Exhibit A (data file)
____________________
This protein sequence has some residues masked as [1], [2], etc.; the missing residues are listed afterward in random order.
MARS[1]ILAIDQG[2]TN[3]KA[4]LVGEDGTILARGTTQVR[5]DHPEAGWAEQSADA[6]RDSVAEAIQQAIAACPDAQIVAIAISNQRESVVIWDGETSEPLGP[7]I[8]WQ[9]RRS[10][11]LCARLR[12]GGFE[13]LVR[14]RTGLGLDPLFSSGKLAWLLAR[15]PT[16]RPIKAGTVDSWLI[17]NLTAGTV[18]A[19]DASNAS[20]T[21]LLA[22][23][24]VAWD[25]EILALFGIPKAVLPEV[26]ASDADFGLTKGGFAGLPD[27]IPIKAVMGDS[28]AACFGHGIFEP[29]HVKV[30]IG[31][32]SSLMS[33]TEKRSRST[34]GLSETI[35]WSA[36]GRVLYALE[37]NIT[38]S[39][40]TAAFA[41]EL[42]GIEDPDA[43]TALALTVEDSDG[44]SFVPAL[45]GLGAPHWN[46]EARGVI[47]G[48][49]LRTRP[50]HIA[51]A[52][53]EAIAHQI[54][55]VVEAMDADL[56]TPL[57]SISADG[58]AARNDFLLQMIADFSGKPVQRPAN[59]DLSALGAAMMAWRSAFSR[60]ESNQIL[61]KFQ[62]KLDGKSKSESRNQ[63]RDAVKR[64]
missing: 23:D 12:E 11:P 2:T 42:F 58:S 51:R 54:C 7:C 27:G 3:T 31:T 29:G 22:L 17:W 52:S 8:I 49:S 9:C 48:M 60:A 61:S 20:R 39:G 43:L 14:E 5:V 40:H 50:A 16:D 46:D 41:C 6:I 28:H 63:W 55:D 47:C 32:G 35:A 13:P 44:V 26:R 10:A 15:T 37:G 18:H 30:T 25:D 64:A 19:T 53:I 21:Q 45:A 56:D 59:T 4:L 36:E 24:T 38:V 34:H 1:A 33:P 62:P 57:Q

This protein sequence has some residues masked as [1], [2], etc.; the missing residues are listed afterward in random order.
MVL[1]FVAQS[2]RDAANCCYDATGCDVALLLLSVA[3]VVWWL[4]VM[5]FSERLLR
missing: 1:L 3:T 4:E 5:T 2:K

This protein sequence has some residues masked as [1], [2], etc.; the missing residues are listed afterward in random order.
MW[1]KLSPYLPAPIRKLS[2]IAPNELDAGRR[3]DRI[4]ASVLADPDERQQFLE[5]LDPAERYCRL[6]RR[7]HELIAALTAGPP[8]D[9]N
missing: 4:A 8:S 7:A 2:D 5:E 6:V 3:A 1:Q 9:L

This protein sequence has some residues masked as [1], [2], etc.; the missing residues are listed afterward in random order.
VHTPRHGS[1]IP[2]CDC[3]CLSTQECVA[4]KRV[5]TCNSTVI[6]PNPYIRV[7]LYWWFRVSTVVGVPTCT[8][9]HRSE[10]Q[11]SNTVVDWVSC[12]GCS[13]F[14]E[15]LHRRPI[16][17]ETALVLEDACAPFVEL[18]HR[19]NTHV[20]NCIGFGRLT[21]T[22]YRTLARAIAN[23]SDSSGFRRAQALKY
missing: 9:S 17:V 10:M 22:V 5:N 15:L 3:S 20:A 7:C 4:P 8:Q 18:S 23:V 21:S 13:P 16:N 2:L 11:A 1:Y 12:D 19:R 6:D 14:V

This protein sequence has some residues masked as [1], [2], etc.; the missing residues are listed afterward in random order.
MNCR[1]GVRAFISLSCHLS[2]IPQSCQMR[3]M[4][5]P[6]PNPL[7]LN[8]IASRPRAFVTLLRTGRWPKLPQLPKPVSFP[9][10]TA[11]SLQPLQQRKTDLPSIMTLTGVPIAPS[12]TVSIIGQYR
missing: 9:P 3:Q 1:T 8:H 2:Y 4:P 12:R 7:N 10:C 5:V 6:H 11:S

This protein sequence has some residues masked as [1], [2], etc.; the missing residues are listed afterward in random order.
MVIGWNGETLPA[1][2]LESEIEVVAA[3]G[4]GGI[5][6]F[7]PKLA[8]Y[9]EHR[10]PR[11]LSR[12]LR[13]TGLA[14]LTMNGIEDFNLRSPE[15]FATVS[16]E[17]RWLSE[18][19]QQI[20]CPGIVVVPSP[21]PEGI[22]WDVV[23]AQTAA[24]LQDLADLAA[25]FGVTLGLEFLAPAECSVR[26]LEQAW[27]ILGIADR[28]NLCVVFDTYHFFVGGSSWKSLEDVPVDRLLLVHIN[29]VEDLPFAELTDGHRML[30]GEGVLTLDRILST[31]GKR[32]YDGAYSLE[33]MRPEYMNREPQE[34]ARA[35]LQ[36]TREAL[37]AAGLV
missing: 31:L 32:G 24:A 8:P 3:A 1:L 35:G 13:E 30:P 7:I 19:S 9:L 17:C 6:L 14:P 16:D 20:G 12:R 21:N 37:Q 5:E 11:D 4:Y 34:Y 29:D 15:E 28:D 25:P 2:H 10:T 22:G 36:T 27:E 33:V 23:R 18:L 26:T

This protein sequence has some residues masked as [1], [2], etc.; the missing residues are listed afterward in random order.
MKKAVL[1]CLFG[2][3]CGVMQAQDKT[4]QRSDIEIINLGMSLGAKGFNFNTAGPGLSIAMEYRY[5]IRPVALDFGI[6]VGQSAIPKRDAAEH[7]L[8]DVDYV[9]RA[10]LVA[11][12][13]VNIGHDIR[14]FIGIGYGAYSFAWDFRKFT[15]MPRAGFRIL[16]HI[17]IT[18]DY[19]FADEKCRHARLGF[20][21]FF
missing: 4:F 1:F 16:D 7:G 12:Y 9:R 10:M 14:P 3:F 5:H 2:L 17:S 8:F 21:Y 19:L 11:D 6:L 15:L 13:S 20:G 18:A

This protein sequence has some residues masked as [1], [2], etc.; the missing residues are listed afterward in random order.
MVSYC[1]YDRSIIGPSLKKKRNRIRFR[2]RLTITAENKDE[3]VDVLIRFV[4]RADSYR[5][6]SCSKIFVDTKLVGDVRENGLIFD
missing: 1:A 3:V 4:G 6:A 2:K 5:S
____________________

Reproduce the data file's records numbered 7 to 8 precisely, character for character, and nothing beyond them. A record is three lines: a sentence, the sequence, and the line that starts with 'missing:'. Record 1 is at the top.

This protein sequence has some residues masked as [1], [2], etc.; the missing residues are listed afterward in random order.
MKKAVL[1]CLFG[2][3]CGVMQAQDKT[4]QRSDIEIINLGMSLGAKGFNFNTAGPGLSIAMEYRY[5]IRPVALDFGI[6]VGQSAIPKRDAAEH[7]L[8]DVDYV[9]RA[10]LVA[11][12][13]VNIGHDIR[14]FIGIGYGAYSFAWDFRKFT[15]MPRAGFRIL[16]HI[17]IT[18]DY[19]FADEKCRHARLGF[20][21]FF
missing: 4:F 1:F 16:D 7:G 12:Y 9:R 10:M 14:P 3:F 5:H 2:L 17:S 8:F 21:Y 19:L 11:D 6:L 15:L 13:S 20:G 18:A

This protein sequence has some residues masked as [1], [2], etc.; the missing residues are listed afterward in random order.
MVSYC[1]YDRSIIGPSLKKKRNRIRFR[2]RLTITAENKDE[3]VDVLIRFV[4]RADSYR[5][6]SCSKIFVDTKLVGDVRENGLIFD
missing: 1:A 3:V 4:G 6:A 2:K 5:S